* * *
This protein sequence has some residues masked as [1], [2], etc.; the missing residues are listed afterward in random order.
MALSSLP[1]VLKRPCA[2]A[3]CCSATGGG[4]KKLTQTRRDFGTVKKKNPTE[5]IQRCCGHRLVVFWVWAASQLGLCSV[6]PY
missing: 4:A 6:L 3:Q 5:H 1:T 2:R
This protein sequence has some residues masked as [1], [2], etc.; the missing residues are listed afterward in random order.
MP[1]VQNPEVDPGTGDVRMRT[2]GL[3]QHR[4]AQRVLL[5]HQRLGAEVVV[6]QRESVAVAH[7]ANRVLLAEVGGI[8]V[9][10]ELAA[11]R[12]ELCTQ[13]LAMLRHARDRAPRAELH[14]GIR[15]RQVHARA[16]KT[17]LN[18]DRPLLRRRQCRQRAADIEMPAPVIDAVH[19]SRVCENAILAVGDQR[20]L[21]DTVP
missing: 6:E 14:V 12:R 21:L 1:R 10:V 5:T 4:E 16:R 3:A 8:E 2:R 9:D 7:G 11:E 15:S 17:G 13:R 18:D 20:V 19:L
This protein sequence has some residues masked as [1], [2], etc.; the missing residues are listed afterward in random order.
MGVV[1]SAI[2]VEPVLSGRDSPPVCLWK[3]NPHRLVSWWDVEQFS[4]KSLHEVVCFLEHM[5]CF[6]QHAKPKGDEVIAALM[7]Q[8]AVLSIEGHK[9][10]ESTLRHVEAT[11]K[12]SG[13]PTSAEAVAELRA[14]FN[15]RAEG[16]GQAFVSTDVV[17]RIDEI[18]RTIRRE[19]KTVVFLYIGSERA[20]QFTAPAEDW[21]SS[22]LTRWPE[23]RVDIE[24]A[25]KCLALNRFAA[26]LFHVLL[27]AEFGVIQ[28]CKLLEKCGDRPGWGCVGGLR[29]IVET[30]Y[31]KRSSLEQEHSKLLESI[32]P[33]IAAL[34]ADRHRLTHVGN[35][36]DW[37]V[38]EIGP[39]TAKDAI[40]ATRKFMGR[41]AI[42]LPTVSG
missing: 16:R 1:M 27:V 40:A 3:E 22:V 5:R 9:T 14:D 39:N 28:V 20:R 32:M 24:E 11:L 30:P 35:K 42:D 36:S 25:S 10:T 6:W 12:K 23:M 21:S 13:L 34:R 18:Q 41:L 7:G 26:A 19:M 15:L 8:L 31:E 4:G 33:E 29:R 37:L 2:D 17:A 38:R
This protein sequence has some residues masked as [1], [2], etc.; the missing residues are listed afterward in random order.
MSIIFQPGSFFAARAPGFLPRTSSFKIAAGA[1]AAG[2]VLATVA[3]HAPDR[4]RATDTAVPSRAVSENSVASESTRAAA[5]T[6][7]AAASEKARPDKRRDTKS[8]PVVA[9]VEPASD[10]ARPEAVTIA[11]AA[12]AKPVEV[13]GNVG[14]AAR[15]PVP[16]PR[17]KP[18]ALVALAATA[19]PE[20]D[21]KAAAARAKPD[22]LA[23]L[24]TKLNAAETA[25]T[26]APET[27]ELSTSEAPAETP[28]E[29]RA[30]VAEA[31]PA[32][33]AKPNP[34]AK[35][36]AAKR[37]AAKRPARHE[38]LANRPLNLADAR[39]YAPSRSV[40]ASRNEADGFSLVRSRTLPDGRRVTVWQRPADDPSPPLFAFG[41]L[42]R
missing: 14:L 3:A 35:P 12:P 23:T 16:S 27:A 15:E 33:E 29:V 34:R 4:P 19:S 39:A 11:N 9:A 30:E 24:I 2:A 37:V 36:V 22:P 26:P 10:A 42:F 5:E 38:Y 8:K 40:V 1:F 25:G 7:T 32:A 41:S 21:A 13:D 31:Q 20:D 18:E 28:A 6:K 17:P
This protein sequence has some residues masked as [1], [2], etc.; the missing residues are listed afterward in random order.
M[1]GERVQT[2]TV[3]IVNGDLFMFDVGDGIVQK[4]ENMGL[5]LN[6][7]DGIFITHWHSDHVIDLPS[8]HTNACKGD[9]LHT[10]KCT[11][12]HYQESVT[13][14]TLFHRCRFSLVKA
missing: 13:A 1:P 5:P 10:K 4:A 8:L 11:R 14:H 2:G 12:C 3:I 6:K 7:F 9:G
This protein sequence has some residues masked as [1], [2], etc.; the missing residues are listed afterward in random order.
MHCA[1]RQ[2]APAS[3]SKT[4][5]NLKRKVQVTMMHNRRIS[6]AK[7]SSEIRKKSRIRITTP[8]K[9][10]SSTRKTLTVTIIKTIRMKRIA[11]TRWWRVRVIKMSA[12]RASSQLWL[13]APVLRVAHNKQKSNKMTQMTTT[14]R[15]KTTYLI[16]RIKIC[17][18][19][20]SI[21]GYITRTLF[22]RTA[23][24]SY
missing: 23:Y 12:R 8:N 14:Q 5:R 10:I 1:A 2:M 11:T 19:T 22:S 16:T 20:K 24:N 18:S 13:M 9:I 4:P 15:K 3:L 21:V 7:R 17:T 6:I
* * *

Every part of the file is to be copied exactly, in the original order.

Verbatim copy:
This protein sequence has some residues masked as [1], [2], etc.; the missing residues are listed afterward in random order.
MALSSLP[1]VLKRPCA[2]A[3]CCSATGGG[4]KKLTQTRRDFGTVKKKNPTE[5]IQRCCGHRLVVFWVWAASQLGLCSV[6]PY
missing: 4:A 6:L 3:Q 5:H 1:T 2:R
This protein sequence has some residues masked as [1], [2], etc.; the missing residues are listed afterward in random order.
MP[1]VQNPEVDPGTGDVRMRT[2]GL[3]QHR[4]AQRVLL[5]HQRLGAEVVV[6]QRESVAVAH[7]ANRVLLAEVGGI[8]V[9][10]ELAA[11]R[12]ELCTQ[13]LAMLRHARDRAPRAELH[14]GIR[15]RQVHARA[16]KT[17]LN[18]DRPLLRRRQCRQRAADIEMPAPVIDAVH[19]SRVCENAILAVGDQR[20]L[21]DTVP
missing: 6:E 14:V 12:R 21:L 1:R 10:V 5:T 4:E 16:R 3:A 8:E 2:R 9:D 7:G 11:E 15:S 17:G 13:R 18:D 20:V 19:L
This protein sequence has some residues masked as [1], [2], etc.; the missing residues are listed afterward in random order.
MGVV[1]SAI[2]VEPVLSGRDSPPVCLWK[3]NPHRLVSWWDVEQFS[4]KSLHEVVCFLEHM[5]CF[6]QHAKPKGDEVIAALM[7]Q[8]AVLSIEGHK[9][10]ESTLRHVEAT[11]K[12]SG[13]PTSAEAVAELRA[14]FN[15]RAEG[16]GQAFVSTDVV[17]RIDEI[18]RTIRRE[19]KTVVFLYIGSERA[20]QFTAPAEDW[21]SS[22]LTRWPE[23]RVDIE[24]A[25]KCLALNRFAA[26]LFHVLL[27]AEFGVIQ[28]CKLLEKCGDRPGWGCVGGLR[29]IVET[30]Y[31]KRSSLEQEHSKLLESI[32]P[33]IAAL[34]ADRHRLTHVGN[35][36]DW[37]V[38]EIGP[39]TAKDAI[40]ATRKFMGR[41]AI[42]LPTVSG
missing: 16:R 1:M 27:V 40:A 3:E 22:V 5:R 9:T 14:D 39:N 28:V 20:R 32:M 24:E 11:L 30:P 35:K 42:D 36:S 25:S 10:T 6:W 12:K 23:M 21:S 13:L 34:R 18:Q 41:L 7:G 26:A 19:M 15:L 8:L 31:E 4:G 33:E 29:R 37:L 2:D 17:A 38:R
This protein sequence has some residues masked as [1], [2], etc.; the missing residues are listed afterward in random order.
MSIIFQPGSFFAARAPGFLPRTSSFKIAAGA[1]AAG[2]VLATVA[3]HAPDR[4]RATDTAVPSRAVSENSVASESTRAAA[5]T[6][7]AAASEKARPDKRRDTKS[8]PVVA[9]VEPASD[10]ARPEAVTIA[11]AA[12]AKPVEV[13]GNVG[14]AAR[15]PVP[16]PR[17]KP[18]ALVALAATA[19]PE[20]D[21]KAAAARAKPD[22]LA[23]L[24]TKLNAAETA[25]T[26]APET[27]ELSTSEAPAETP[28]E[29]RA[30]VAEA[31]PA[32][33]AKPNP[34]AK[35][36]AAKR[37]AAKRPARHE[38]LANRPLNLADAR[39]YAPSRSV[40]ASRNEADGFSLVRSRTLPDGRRVTVWQRPADDPSPPLFAFG[41]L[42]R
missing: 14:L 3:A 35:P 12:P 23:T 16:S 27:A 15:E 33:E 29:V 34:R 4:P 19:S 39:A 11:N 9:A 30:E 24:I 2:A 37:V 36:V 22:P 26:P 10:A 42:F 5:E 38:Y 8:K 40:V 1:F 25:G 7:T 32:A 41:S 21:A 13:D 31:Q 20:D 18:E 28:A 6:K 17:P
This protein sequence has some residues masked as [1], [2], etc.; the missing residues are listed afterward in random order.
M[1]GERVQT[2]TV[3]IVNGDLFMFDVGDGIVQK[4]ENMGL[5]LN[6][7]DGIFITHWHSDHVIDLPS[8]HTNACKGD[9]LHT[10]KCT[11][12]HYQESVT[13][14]TLFHRCRFSLVKA
missing: 13:A 1:P 5:P 10:K 4:A 8:L 11:R 14:H 2:G 12:C 3:I 6:K 7:F 9:G
This protein sequence has some residues masked as [1], [2], etc.; the missing residues are listed afterward in random order.
MHCA[1]RQ[2]APAS[3]SKT[4][5]NLKRKVQVTMMHNRRIS[6]AK[7]SSEIRKKSRIRITTP[8]K[9][10]SSTRKTLTVTIIKTIRMKRIA[11]TRWWRVRVIKMSA[12]RASSQLWL[13]APVLRVAHNKQKSNKMTQMTTT[14]R[15]KTTYLI[16]RIKIC[17][18][19][20]SI[21]GYITRTLF[22]RTA[23][24]SY
missing: 23:Y 12:R 8:N 14:Q 5:R 10:I 1:A 2:M 11:T 19:T 22:S 16:T 20:K 24:N 18:S 13:M 9:I 4:P 15:K 3:L 21:V 7:R 17:T 6:I